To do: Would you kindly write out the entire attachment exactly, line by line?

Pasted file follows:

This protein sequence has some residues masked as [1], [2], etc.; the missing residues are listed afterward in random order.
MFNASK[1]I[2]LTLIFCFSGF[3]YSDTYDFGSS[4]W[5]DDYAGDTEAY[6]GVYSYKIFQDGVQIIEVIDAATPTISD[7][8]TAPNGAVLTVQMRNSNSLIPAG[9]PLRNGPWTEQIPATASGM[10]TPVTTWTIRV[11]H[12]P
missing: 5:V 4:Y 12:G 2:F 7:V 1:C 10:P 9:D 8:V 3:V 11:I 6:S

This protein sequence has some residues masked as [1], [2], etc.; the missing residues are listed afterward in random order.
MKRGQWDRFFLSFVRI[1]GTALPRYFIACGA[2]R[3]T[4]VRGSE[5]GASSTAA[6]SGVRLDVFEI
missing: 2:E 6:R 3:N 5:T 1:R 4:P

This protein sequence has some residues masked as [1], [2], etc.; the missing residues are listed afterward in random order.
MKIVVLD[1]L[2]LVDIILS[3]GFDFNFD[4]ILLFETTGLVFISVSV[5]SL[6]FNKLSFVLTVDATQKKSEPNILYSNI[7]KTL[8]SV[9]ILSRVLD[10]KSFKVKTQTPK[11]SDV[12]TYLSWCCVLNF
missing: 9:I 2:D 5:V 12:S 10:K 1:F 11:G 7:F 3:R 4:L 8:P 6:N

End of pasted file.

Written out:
This protein sequence has some residues masked as [1], [2], etc.; the missing residues are listed afterward in random order.
MFNASK[1]I[2]LTLIFCFSGF[3]YSDTYDFGSS[4]W[5]DDYAGDTEAY[6]GVYSYKIFQDGVQIIEVIDAATPTISD[7][8]TAPNGAVLTVQMRNSNSLIPAG[9]PLRNGPWTEQIPATASGM[10]TPVTTWTIRV[11]H[12]P
missing: 5:V 4:Y 12:G 2:F 7:V 1:C 10:P 9:D 8:V 3:V 11:I 6:S

This protein sequence has some residues masked as [1], [2], etc.; the missing residues are listed afterward in random order.
MKRGQWDRFFLSFVRI[1]GTALPRYFIACGA[2]R[3]T[4]VRGSE[5]GASSTAA[6]SGVRLDVFEI
missing: 2:E 6:R 3:N 5:T 1:R 4:P

This protein sequence has some residues masked as [1], [2], etc.; the missing residues are listed afterward in random order.
MKIVVLD[1]L[2]LVDIILS[3]GFDFNFD[4]ILLFETTGLVFISVSV[5]SL[6]FNKLSFVLTVDATQKKSEPNILYSNI[7]KTL[8]SV[9]ILSRVLD[10]KSFKVKTQTPK[11]SDV[12]TYLSWCCVLNF
missing: 9:I 2:D 5:V 12:S 10:K 1:F 11:G 7:F 3:R 4:L 8:P 6:N